Pricing strategy example: Ikea’s launch in 1943 came with an economy pricing strategy that transformed the previously costly home furniture market. Doing away with fancy showrooms, Ikea offers a warehouse environment where customers pick their own flatpack furniture to assemble at home. Ikea’s low-price strategy involves mass production, standardised components such as fixings, and low-cost materials such as veneer.

Pros: Allows a business to use price as a key differentiator. As a business grows its ability to reduce costs increases thanks to greater buying power and operational efficiency.

Cons: Hard to achieve for a small business as it demands scale, mass production and an efficient supply chain. It demands a large volume of customers and margins can be small.

3. Premium pricing

At the other end of the pricing spectrum is premium pricing. Used predominantly in the fashion and luxury goods market, premium pricing involves selling your goods and services for significantly more than competitors. Factors such exclusivity or greater customer benefits compared to similar cheaper products affect premium pricing. Premium pricing is found in all types of business – from first class seats on aircraft to smartphone manufacturers.

Pricing strategy example: With a heritage stretching back over 100 years, Rolex provides an example of premium pricing. Its signature Submariner gold watch can set you back more than £26,000. Despite its use of precious materials and skilled craftsmanship, such a price should in theory serve it poorly when compared to other cheaper watches that fulfil essentially the same function. Its premium price, however, reflects its worth as a status symbol: wearing a Rolex shows how affluent and successful the wearer is.

Pros: Profit margins can be significant, and fewer customers are needed to generate a profit.

Cons: Your marketing must communicate luxury brand values and reasons to buy beyond price. Everything – from packing to a retail experience – must reinforce the premium-feel of the brand.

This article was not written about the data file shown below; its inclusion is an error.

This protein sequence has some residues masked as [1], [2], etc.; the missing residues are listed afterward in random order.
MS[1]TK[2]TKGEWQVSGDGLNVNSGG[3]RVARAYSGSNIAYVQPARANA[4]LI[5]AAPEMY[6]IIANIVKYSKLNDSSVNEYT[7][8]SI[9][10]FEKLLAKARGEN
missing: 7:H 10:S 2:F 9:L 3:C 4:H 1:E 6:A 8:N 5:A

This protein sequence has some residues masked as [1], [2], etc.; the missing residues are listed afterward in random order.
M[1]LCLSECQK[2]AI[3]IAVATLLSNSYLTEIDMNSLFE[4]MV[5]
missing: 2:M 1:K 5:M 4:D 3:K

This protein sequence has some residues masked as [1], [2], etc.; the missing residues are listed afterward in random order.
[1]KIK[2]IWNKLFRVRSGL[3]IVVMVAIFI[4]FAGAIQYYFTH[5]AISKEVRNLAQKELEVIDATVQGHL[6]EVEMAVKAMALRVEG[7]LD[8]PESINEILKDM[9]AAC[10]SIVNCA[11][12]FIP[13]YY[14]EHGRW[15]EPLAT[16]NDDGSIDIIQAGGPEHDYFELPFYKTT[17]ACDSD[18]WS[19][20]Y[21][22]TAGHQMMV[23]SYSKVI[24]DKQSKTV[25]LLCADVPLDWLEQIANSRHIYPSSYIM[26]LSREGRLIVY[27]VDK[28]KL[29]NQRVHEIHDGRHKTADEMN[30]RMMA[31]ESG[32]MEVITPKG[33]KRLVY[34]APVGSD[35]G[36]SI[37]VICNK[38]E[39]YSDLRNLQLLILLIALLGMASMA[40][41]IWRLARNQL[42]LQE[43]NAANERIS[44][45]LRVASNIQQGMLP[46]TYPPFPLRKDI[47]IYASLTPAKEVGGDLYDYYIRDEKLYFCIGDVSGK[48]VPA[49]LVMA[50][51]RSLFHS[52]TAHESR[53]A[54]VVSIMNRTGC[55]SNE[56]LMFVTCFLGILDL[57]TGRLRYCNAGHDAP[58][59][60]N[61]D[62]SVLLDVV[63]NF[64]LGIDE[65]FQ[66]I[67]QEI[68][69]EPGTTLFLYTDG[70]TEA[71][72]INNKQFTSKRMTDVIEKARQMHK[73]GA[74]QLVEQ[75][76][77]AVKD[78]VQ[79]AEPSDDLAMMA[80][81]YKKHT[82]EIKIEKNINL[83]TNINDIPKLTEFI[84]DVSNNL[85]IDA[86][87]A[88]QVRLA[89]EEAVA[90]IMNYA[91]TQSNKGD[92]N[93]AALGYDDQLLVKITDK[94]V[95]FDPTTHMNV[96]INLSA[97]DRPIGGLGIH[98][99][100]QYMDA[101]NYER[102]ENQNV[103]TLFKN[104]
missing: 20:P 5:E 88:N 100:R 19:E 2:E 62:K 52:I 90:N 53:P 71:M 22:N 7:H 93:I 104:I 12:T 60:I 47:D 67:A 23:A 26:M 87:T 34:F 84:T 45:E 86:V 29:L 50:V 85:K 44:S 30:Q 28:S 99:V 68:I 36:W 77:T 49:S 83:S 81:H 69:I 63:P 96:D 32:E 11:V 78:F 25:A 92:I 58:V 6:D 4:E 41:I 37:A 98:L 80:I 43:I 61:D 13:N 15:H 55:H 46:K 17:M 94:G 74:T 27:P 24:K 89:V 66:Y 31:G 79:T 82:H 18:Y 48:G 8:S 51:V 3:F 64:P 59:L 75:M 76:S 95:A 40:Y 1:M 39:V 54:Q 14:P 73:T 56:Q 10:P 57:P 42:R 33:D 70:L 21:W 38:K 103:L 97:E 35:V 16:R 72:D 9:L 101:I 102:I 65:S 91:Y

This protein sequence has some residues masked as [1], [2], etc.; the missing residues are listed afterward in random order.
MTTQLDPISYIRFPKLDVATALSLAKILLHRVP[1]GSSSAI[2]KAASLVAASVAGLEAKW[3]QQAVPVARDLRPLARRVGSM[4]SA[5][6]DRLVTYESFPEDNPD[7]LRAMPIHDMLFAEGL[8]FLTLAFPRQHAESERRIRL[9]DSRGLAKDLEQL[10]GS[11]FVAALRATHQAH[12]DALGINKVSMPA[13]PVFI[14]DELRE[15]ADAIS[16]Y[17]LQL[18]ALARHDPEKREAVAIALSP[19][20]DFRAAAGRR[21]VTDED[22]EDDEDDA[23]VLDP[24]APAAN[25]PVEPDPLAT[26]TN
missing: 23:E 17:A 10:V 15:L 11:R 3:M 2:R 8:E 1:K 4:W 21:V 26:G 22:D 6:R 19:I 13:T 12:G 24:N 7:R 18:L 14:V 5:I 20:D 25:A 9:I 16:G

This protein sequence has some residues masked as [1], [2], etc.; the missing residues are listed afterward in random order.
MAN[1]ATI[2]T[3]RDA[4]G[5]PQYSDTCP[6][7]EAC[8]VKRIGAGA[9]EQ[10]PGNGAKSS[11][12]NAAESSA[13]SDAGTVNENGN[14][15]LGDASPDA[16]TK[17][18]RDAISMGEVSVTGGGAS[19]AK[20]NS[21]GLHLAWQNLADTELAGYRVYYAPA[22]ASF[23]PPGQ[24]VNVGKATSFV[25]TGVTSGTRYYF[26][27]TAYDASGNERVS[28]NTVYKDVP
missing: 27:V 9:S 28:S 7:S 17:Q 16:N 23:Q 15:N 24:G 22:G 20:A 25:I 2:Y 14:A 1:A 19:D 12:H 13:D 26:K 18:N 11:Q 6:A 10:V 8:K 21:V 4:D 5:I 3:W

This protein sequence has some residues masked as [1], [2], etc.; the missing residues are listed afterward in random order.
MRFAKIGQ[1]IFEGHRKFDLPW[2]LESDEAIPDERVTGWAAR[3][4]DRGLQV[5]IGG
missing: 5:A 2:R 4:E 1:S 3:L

4. Competitor pricing

Pricing strategies based on competitors is a reactive move, though stores such as John Lewis & Partners have made it part of their brand. It involves monitoring competitor prices and ensuring your prices either match or are cheaper. Customers can either be refunded the price difference if they find the product cheaper elsewhere, or the price matched in store at point of purchase.

Pricing strategy example: Retailer John Lewis & Partners is founded on the principle of ‘never knowingly undersold’. It often reduces its prices in store and online to match promotions and discounts offered by competitors. Customers can obtain a price match if they can show the product is available for less from a rival retailer.

Pros: Builds customer trust as it removes concern that a customer could get the same product cheaper elsewhere, keeping customers loyal to your business.

Cons: Pricing and margin is susceptible to competitor activity, leading to lower margins. Costly to monitor competitors and change pricing regularly.

5. Price skimming

This involves selling products at a high price initially, capitalising on early adopters. Technology firms such as games console and mobile phone makers use price skimming, charging more for products at launch and then gradually reducing their prices over time. It allows companies to lower prices as competing products appear and attract more budget-conscious customers.

Pricing strategy example: Sony, like many other technology companies, favours a price skimming model. Its PlayStation 4 went on sale in the UK for £349 in 2013 and was lowered to a £229 bundle with an included game by 2018.

Pros: Useful when manufacturing costs are high in the early stages of a product lifecycle and reinforces desirability in the product. Initial high prices can bring in other competitors, which can drive component costs down for the entire market.

Cons: Risk of setting the initial cost too high, leading to less sales than forecast.